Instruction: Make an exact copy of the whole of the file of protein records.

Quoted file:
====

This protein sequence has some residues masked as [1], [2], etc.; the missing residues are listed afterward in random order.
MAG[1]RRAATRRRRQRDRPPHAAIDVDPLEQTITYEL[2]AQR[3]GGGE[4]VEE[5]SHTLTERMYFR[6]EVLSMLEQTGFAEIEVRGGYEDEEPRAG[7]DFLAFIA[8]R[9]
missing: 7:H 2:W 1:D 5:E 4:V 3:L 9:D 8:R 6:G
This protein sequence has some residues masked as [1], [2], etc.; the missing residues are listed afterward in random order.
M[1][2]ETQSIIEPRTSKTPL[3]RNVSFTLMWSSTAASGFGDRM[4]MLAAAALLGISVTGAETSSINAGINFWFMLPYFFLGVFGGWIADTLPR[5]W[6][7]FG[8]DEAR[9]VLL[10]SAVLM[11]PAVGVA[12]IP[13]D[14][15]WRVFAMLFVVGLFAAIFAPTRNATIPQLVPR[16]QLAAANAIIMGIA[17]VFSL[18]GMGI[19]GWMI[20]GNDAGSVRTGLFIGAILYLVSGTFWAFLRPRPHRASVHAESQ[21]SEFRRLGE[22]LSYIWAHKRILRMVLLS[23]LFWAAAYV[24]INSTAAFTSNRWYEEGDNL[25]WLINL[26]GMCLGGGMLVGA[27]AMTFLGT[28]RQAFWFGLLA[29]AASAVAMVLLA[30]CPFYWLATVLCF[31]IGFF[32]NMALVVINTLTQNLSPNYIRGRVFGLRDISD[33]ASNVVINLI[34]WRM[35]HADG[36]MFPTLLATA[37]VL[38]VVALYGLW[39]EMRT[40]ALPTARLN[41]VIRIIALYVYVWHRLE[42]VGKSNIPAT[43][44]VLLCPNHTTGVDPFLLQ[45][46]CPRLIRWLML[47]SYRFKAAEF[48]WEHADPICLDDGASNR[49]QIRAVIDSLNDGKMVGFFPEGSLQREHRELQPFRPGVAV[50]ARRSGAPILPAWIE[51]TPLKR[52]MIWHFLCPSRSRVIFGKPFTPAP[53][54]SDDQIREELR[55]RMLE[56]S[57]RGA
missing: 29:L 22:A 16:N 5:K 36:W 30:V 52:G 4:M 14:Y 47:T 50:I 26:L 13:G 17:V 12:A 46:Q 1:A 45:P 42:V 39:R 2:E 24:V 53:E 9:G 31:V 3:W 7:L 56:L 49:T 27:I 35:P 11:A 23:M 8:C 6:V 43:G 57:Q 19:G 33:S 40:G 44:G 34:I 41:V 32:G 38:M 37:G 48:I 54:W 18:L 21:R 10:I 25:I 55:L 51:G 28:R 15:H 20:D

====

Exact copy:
This protein sequence has some residues masked as [1], [2], etc.; the missing residues are listed afterward in random order.
MAG[1]RRAATRRRRQRDRPPHAAIDVDPLEQTITYEL[2]AQR[3]GGGE[4]VEE[5]SHTLTERMYFR[6]EVLSMLEQTGFAEIEVRGGYEDEEPRAG[7]DFLAFIA[8]R[9]
missing: 7:H 2:W 1:D 5:E 4:V 3:L 9:D 8:R 6:G
This protein sequence has some residues masked as [1], [2], etc.; the missing residues are listed afterward in random order.
M[1][2]ETQSIIEPRTSKTPL[3]RNVSFTLMWSSTAASGFGDRM[4]MLAAAALLGISVTGAETSSINAGINFWFMLPYFFLGVFGGWIADTLPR[5]W[6][7]FG[8]DEAR[9]VLL[10]SAVLM[11]PAVGVA[12]IP[13]D[14][15]WRVFAMLFVVGLFAAIFAPTRNATIPQLVPR[16]QLAAANAIIMGIA[17]VFSL[18]GMGI[19]GWMI[20]GNDAGSVRTGLFIGAILYLVSGTFWAFLRPRPHRASVHAESQ[21]SEFRRLGE[22]LSYIWAHKRILRMVLLS[23]LFWAAAYV[24]INSTAAFTSNRWYEEGDNL[25]WLINL[26]GMCLGGGMLVGA[27]AMTFLGT[28]RQAFWFGLLA[29]AASAVAMVLLA[30]CPFYWLATVLCF[31]IGFF[32]NMALVVINTLTQNLSPNYIRGRVFGLRDISD[33]ASNVVINLI[34]WRM[35]HADG[36]MFPTLLATA[37]VL[38]VVALYGLW[39]EMRT[40]ALPTARLN[41]VIRIIALYVYVWHRLE[42]VGKSNIPAT[43][44]VLLCPNHTTGVDPFLLQ[45][46]CPRLIRWLML[47]SYRFKAAEF[48]WEHADPICLDDGASNR[49]QIRAVIDSLNDGKMVGFFPEGSLQREHRELQPFRPGVAV[50]ARRSGAPILPAWIE[51]TPLKR[52]MIWHFLCPSRSRVIFGKPFTPAP[53][54]SDDQIREELR[55]RMLE[56]S[57]RGA
missing: 29:L 22:A 16:N 5:K 36:W 30:V 52:G 4:M 14:Y 47:T 50:I 26:L 13:G 17:V 12:A 46:Q 1:A 45:P 42:V 39:R 2:E 24:V 53:E 9:G 31:V 3:W 7:L 56:L 49:T 27:I 35:P 11:A 23:M 8:C 6:V 43:G 57:Q 19:G 33:S 40:G 44:G 34:I 41:V 32:G 38:M 37:G 48:I 54:W 18:L 21:R 10:I 25:I 55:L 51:G 28:R 15:H 20:D